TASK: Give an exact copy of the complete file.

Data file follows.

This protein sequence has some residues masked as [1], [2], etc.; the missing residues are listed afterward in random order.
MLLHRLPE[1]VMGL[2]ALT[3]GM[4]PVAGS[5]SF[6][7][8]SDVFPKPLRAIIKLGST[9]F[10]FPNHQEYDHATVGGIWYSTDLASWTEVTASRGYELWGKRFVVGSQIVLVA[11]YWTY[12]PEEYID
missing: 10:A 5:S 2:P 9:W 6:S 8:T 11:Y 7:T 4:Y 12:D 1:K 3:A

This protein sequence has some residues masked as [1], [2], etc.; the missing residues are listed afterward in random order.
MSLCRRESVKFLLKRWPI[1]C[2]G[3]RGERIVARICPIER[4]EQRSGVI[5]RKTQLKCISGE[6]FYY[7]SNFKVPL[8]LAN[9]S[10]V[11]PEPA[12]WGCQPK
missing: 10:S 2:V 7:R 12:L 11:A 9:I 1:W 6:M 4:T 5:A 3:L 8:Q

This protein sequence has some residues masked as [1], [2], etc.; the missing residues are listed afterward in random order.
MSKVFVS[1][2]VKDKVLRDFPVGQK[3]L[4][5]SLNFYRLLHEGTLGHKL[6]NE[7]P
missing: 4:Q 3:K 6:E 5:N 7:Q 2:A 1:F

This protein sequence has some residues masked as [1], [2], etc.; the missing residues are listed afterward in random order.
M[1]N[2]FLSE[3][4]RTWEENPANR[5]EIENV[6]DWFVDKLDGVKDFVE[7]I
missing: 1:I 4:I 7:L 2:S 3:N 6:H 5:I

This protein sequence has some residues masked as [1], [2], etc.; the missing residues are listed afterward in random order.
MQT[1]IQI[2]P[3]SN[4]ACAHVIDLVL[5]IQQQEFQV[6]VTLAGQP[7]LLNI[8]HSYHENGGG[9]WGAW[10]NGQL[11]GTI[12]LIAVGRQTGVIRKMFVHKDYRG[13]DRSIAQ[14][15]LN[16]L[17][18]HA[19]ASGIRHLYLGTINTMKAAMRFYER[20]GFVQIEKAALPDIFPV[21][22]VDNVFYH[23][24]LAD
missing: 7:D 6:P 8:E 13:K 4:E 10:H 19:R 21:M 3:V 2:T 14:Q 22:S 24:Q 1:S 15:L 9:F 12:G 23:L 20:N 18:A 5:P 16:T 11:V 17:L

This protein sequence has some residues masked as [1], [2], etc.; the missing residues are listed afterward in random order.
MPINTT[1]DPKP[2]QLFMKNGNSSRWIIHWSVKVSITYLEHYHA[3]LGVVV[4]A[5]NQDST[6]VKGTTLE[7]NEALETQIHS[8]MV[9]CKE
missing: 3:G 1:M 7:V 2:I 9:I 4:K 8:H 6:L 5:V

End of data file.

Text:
This protein sequence has some residues masked as [1], [2], etc.; the missing residues are listed afterward in random order.
MLLHRLPE[1]VMGL[2]ALT[3]GM[4]PVAGS[5]SF[6][7][8]SDVFPKPLRAIIKLGST[9]F[10]FPNHQEYDHATVGGIWYSTDLASWTEVTASRGYELWGKRFVVGSQIVLVA[11]YWTY[12]PEEYID
missing: 10:A 5:S 2:P 9:W 6:S 8:T 11:Y 7:T 4:Y 12:D 1:K 3:A

This protein sequence has some residues masked as [1], [2], etc.; the missing residues are listed afterward in random order.
MSLCRRESVKFLLKRWPI[1]C[2]G[3]RGERIVARICPIER[4]EQRSGVI[5]RKTQLKCISGE[6]FYY[7]SNFKVPL[8]LAN[9]S[10]V[11]PEPA[12]WGCQPK
missing: 10:S 2:V 7:R 12:L 11:A 9:I 1:W 6:M 4:T 5:A 3:L 8:Q

This protein sequence has some residues masked as [1], [2], etc.; the missing residues are listed afterward in random order.
MSKVFVS[1][2]VKDKVLRDFPVGQK[3]L[4][5]SLNFYRLLHEGTLGHKL[6]NE[7]P
missing: 4:Q 3:K 6:E 5:N 7:Q 2:A 1:F

This protein sequence has some residues masked as [1], [2], etc.; the missing residues are listed afterward in random order.
M[1]N[2]FLSE[3][4]RTWEENPANR[5]EIENV[6]DWFVDKLDGVKDFVE[7]I
missing: 1:I 4:I 7:L 2:S 3:N 6:H 5:I

This protein sequence has some residues masked as [1], [2], etc.; the missing residues are listed afterward in random order.
MQT[1]IQI[2]P[3]SN[4]ACAHVIDLVL[5]IQQQEFQV[6]VTLAGQP[7]LLNI[8]HSYHENGGG[9]WGAW[10]NGQL[11]GTI[12]LIAVGRQTGVIRKMFVHKDYRG[13]DRSIAQ[14][15]LN[16]L[17][18]HA[19]ASGIRHLYLGTINTMKAAMRFYER[20]GFVQIEKAALPDIFPV[21][22]VDNVFYH[23][24]LAD
missing: 7:D 6:P 8:E 13:K 4:E 10:H 19:R 21:M 3:V 2:T 14:Q 22:S 24:Q 1:S 15:L 9:F 12:G 23:L 20:N 18:A 5:P 16:T 11:V 17:L

This protein sequence has some residues masked as [1], [2], etc.; the missing residues are listed afterward in random order.
MPINTT[1]DPKP[2]QLFMKNGNSSRWIIHWSVKVSITYLEHYHA[3]LGVVV[4]A[5]NQDST[6]VKGTTLE[7]NEALETQIHS[8]MV[9]CKE
missing: 3:G 1:M 7:V 2:I 9:I 4:K 8:H 6:L 5:V